Tony Newman at (646) 335-5384
NEW ORLEANS — On Thursday, Antonio Maria Costa, head of the United Nations Office on Drugs and Crime (UNODC) will deliver a keynote address at the 2007 International Drug Policy Reform Conference in New Orleans. Following his address, Kasia Malinowska-Sempruch, a leading advocate for policies that protect the health and human rights of people who use drugs, will address the audience . There will be a Q&A panel with Mr. Costa, Ms. Malinowska-Sempruch and others immediately following the keynotes, from 1:30 to 3 p.m. The panel will take questions and discuss the presentations and the upcoming United Nations General Assembly (UNGASS): International Conventions on Narcotic Drugs, planned for 2009.
Costa, executive director of UNODC, will attend this year’s international drug policy reform conference. It is his first such appearance. UNODC assists the U.N. in addressing a coordinated, comprehensive response to illicit drug trafficking and drug abuse, crime prevention and criminal justice, international terrorism, and corruption. Costa, who has held the top UNODC position since 2002, has argued that the global drug problem is now being effectively contained throughout much of the world. In recent years, the UNODC has supported programs that include the provision of sterile needles and syringes for injecting drug users, and treatment with methadone and buprenorphine as substitution therapy for addiction to heroin and other opioid drugs. Currently, the medications are available to less than three percent of those in need worldwide.
Kasia Malinowska-Sempruch, director of the Open Society Institute’s (OSI) International Harm Reduction Development program, argues that the “war on drugs” is fueling HIV/AIDS epidemics and other drug-related harms. The rise of HIV infections in at least 20 countries in Asia and Eastern Europe are now propelled by the use of contaminated needles and injection equipment. Outside Africa, nearly one in three new HIV infections are due to injection drug use, and injection-driven HIV epidemics in countries such as Russia are among the fastest growing in the world.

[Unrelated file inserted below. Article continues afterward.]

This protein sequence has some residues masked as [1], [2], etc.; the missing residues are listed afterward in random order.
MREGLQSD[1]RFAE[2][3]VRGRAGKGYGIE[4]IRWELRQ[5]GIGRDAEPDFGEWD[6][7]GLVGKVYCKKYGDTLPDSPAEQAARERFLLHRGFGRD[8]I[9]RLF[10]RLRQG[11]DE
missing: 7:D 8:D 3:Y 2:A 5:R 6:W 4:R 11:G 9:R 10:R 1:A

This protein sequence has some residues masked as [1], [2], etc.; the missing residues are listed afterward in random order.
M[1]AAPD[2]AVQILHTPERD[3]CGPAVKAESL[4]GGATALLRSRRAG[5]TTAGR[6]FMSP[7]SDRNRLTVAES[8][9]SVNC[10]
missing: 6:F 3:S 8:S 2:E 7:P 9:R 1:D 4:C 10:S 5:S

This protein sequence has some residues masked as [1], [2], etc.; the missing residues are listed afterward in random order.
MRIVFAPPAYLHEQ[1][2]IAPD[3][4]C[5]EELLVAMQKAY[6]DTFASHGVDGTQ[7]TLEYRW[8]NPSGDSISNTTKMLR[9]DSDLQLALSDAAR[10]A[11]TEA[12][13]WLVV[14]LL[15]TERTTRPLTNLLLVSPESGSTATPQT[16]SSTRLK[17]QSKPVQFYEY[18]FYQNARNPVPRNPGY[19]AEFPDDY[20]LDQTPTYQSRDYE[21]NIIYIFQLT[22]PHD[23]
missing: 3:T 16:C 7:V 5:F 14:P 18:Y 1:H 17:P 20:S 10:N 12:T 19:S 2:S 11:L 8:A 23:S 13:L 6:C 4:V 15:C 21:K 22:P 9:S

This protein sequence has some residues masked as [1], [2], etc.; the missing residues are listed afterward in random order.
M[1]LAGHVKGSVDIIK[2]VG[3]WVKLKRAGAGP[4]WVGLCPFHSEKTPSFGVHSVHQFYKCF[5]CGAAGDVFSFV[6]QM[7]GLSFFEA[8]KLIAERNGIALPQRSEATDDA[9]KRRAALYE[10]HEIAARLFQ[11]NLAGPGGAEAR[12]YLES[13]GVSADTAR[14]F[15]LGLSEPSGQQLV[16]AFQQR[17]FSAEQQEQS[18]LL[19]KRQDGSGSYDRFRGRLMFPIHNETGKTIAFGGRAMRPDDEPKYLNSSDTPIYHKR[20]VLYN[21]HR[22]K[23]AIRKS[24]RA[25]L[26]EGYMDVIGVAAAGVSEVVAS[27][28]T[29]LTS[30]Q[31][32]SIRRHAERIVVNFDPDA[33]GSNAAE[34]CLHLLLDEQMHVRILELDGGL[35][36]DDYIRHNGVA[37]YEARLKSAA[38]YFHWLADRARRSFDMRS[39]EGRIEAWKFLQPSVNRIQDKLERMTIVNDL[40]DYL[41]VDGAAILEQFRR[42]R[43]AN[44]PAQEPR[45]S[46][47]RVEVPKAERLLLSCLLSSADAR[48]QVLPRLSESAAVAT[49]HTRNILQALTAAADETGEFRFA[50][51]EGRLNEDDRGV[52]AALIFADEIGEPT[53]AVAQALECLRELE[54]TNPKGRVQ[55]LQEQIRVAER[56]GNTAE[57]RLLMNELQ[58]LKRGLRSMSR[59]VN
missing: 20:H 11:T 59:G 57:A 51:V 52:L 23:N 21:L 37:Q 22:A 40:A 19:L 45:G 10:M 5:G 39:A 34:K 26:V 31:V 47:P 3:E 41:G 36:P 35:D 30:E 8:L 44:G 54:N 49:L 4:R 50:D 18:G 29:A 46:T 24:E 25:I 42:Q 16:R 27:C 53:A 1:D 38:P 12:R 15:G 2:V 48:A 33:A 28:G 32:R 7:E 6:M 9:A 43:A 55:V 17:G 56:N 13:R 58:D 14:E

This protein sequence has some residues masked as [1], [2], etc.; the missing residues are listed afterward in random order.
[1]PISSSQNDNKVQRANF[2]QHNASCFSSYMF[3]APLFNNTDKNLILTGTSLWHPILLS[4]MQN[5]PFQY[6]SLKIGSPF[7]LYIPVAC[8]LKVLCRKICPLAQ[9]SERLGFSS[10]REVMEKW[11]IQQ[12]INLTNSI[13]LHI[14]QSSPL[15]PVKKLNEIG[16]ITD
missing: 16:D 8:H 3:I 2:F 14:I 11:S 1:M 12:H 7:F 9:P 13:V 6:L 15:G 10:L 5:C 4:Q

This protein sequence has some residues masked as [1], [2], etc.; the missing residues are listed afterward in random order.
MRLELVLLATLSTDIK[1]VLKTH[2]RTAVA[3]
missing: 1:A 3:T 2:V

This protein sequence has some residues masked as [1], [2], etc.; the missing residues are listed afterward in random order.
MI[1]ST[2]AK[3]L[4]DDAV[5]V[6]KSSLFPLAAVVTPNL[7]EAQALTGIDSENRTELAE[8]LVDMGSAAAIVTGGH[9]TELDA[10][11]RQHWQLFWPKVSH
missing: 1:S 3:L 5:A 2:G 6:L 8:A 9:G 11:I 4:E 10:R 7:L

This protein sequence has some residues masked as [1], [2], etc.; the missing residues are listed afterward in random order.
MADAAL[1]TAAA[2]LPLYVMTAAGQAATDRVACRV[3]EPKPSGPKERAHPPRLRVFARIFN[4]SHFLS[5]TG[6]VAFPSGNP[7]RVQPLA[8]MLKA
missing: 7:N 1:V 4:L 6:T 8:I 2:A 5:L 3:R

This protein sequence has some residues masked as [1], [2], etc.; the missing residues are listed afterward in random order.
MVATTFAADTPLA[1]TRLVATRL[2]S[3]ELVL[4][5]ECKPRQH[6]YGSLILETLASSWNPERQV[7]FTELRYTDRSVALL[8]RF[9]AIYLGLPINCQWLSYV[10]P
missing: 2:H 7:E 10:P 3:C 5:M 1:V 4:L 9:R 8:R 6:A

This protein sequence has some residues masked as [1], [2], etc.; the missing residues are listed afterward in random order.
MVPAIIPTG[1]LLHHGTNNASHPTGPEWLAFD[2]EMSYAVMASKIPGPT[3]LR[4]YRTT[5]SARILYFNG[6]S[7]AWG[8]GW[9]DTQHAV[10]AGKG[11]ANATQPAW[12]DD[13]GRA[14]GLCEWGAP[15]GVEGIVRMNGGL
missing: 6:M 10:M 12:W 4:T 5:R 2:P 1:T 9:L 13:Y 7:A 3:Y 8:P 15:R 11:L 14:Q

The keynote speeches will take place at the 2007 International Drug Policy Reform Conference at the Astor Crowne Plaza Hotel in New Orleans, LA. The conference, co-hosted by the Drug Policy Alliance, with the ACLU, the Harm Reduction Coalition (HRC), Law Enforcement Against Prohibition (LEAP), Marijuana Policy Project, and Students for Sensible Policy (SSDP) serves as the world’s principal gathering of people who believe the war on drugs is doing more harm than good. Following an opening ceremony on Wednesday evening, activists, elected officials, scholars, students, drug treatment professionals, people in recovery and others will spend three days sharing, learning, connecting, and strategizing about drug policy reform issues. Some topics to be covered include: drug sentencing reform, addiction and treatment, issues of race and the drug war, drug testing, drug education and alternatives to the drug war.
More information on the International Drug Policy Reform Conference is available online at http://kessjones.com/conf07/